The large figures on the walls of the Hall of Memory are of a soldier, a sailor, and airman and a servicewoman from the Second World War.

The Army: The war is over. The last traces of the storm symbolising it can be seen as water running down the tree trunk, while the sunshine bursting through the trees causes the soldier to contemplate that the sacrifices of his dead comrades have brought a ray of hope for the future. Through the beams of light he imagines he sees in bird-like form their ascending spirits. After the dreary war years, with freedom still ours, he is removing his wartime equipment and preparing to return home.

The Navy: On the fore-deck the sailor in summer uniform is preparing to hoist the white ensign, which symbolises the oldest tradition of the fighting services, as the ship goes into action. Behind him is the nautical compass as a reminder of the Navy's service in all seas. Above, on the upper fore superstructures of the ship, are an Oerlikon anti-aircraft gun, and fixed searchlights from which beams of light are crossed with beams coming onto the ship. Smoke belches from the funnel as she steams towards the foe.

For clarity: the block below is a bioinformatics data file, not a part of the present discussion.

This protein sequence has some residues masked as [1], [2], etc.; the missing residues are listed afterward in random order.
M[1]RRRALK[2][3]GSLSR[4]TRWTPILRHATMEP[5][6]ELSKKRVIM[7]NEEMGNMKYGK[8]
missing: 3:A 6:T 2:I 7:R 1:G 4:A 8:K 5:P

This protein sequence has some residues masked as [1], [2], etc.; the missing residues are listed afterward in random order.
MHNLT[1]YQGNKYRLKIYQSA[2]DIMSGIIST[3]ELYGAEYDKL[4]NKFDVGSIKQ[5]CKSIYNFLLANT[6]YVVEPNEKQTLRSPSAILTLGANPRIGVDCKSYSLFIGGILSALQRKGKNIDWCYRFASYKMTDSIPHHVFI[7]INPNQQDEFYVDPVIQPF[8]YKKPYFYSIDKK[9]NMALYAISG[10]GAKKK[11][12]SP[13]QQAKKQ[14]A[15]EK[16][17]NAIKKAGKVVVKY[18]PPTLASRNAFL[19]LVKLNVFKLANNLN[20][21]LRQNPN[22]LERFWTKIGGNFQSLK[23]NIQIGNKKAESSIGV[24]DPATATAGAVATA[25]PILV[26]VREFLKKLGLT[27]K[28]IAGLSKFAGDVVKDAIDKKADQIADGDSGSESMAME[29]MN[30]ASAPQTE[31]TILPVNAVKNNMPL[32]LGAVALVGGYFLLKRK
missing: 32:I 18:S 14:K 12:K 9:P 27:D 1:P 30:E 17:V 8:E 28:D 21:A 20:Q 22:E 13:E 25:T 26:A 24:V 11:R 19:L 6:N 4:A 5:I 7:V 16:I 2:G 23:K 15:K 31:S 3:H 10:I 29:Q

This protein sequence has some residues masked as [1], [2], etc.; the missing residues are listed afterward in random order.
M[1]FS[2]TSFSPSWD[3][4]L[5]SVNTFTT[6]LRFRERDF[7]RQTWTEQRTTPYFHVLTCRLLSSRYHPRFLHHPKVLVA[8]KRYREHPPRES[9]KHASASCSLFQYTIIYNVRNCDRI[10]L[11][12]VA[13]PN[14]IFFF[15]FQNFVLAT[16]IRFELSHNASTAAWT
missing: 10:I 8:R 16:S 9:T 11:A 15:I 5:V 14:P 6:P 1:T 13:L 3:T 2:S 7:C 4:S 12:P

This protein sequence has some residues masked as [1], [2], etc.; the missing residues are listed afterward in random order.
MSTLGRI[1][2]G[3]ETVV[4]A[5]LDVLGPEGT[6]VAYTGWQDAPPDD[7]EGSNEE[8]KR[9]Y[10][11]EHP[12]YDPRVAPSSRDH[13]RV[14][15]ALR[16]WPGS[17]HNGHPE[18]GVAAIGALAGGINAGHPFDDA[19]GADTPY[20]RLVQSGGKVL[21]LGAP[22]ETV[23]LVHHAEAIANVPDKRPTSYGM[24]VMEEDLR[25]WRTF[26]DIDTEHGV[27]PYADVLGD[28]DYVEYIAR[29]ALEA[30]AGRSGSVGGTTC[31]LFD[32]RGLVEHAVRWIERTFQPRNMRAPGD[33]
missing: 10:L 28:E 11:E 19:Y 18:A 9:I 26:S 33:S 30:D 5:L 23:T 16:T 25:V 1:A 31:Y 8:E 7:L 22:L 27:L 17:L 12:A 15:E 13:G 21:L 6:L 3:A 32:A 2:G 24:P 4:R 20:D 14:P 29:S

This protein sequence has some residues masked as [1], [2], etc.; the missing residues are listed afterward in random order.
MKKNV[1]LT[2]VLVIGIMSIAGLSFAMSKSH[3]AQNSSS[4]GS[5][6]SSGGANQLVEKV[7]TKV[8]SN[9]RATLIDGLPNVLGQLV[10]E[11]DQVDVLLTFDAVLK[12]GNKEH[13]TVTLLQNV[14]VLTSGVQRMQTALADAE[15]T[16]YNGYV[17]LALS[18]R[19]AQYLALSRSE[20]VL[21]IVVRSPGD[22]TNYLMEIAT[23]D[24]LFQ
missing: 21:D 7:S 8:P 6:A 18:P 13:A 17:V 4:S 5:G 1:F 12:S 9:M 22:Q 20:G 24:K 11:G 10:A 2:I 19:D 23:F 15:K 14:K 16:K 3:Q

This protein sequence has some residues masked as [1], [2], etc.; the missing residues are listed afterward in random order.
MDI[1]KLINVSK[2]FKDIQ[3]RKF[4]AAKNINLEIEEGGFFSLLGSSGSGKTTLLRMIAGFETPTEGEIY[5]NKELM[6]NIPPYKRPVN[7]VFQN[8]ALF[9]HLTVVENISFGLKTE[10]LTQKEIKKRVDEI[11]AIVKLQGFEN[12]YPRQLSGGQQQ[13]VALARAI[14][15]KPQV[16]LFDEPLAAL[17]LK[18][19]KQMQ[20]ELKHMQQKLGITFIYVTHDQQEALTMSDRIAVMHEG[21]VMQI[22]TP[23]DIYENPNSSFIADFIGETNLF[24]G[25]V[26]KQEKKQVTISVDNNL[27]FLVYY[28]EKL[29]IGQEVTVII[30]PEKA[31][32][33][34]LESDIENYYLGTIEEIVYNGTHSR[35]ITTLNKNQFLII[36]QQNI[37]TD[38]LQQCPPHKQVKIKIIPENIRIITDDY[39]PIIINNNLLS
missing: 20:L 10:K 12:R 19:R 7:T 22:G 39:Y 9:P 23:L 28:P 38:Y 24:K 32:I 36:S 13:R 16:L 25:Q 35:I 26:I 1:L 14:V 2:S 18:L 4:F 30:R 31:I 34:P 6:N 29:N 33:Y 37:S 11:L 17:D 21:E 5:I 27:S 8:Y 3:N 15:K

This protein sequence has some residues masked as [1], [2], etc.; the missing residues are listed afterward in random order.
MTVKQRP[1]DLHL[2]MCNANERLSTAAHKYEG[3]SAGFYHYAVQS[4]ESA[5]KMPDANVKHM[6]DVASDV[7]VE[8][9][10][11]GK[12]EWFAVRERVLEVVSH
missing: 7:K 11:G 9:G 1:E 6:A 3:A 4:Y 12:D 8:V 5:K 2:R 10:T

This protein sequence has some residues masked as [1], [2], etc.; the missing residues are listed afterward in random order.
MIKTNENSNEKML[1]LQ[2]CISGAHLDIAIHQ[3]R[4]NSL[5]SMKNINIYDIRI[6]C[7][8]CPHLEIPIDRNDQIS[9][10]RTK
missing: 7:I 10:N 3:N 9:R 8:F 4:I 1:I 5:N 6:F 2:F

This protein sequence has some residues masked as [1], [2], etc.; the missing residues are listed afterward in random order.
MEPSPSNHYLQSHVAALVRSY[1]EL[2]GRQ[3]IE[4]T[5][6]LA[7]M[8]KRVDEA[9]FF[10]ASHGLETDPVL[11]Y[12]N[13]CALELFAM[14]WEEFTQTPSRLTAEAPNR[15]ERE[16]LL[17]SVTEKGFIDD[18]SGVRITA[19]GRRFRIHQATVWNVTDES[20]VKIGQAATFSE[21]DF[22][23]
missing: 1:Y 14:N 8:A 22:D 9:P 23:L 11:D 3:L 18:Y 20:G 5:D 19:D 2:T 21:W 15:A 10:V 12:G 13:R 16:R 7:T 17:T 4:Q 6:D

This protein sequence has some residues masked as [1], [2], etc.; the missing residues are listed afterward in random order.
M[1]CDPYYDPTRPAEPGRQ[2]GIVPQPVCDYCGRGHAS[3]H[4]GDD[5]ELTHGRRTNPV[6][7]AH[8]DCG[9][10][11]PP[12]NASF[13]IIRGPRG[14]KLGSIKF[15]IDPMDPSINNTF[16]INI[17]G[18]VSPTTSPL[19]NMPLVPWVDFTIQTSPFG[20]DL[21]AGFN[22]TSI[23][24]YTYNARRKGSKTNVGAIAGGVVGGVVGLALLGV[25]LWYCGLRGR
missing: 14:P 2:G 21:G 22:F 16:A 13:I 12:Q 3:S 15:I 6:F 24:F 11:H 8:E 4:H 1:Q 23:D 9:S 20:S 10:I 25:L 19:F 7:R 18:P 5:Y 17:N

The Air Force: In the remaining walls of a cathedral, the flying officer stands and surveys the destruction of beauty and human ideals. He is inspired to defend his tradition. The sculptured "wyvern" grins down sardonically on man's stupidity, and on the perverted ingenuity by which he can destroy in a few moments what has taken centuries to build. The idea is sustained symbolically in the decapitated saint and mutilated hand and book, and, from above, the rain of missiles. In but two generations this youngest of the services has built up its wonderful tradition of prowess and the noble one of chivalry.

The Women's Services: This figure is clothed in blouse and skirt, this part of the uniform being the same in all the women's services. The different branches of the services are symbolised by their own badges in the lower right hand part of the design. The figure has stepped forward from an opened doorway, from which bursts a halo of winged light. She remembers the many sacrifices and disasters suffered by her sisters; one of which is symbolised above by the engulfing waves of the sea into which sinks the "sea-centaur", symbol of that war tragedy in which the hospital ship Centaur was sunk and all but one of her nurses lost their lives. The suggestion of missiles falling from above is a reminder that so often the service woman too was a victim of gunfire and the wrack of bombs.